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Half price deals

I was wondering if any of you do the half price deals, living social, groupon, local half price deals? I am finding out this is good advertisement for a new business.

Re: Half price deals

Good deal for a start up biz. Good deal for the exposure.Bad deal for profit You are already cutting the price by half and then you share half of the half price deal with Groupon etc. bad deal for a company that has a lg customer base Def. has an upside for the newbie

Re: Half price deals

I think it's a great idea for a new business. When I started I only had 2 or 3 jobs a week and would have welcomed the biz and exposure from one of those. If your not as busy as you'd like to be give it a try.

Re: Half price deals

At whatever stage or size your business is, when considering a coupon program, you would want to take into account what you would be generating per hour worked after the costs and discounts involved were factored in. If it is really low - lower than you feel you want to work for - then you might want to consider another form of promotion. Something more imaginative, perhaps, than simply following the masses of small business owners into couponing. Even dressing up in a rented clown suit and walking around downtown passing out your own coupons might be more productive. Check out the Guerilla Marketing books for alternative low-cost/no-cost marketing activities that seem to be do-able in your community. I personally feel you give too much away to justify participating in coupon programs. The typical coupon customer is the price-based customer. He or she will only use your business in the future as long as you continue to offer coupons. Instead, you should aim for the value-based customer. I know they are out there. Many are in my own customer data base.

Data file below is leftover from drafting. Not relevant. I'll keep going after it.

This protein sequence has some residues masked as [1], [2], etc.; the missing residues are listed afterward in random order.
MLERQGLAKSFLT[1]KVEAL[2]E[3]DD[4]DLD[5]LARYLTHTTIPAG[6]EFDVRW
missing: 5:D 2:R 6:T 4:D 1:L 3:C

People who work for large corporations, or who are in the military, move from one location to another so as to continue to move up the success ladder in their chosen field. If you live in an area which you really believe has only lower-middle income (price-based) customers, then if it is possible to do so, you should consider relocating to an area where your demographic research indicates there is more prosperity; more people who are likely to respond to a marketing message based on perceived "green" benefits combined with high-quality personal service. In a state like Tennessee, for instance this might suggest a move from rural "Skunk Hollow" (a made-up name) to Knoxville (large college town) or Nashville.

We live today in an extremely challenging national, and even world economy. There is an undeniably increasing income gap between the top few percent of
the population, and everyone else. Is this good? I don't think so. Can either political party change it anytime soon? I have my doubts. I just came back from visiting my son who, after he finished law school here in Boston a few years ago, immediately moved to New York City (Manhattan) and opened up a real estate brokerage business. He was both tiny, and an out-of-towner when he began. Now he has about 20 brokers working for him. He both chose his location well, and he persisted, with only a tiny marketing budget to start with. By being located where he is, his customers are in large part those people in that top few percent of the population. He is having his best year ever. You don't have to move to NYC to gain this result. I am simply saying something similar could be a good move for the right person.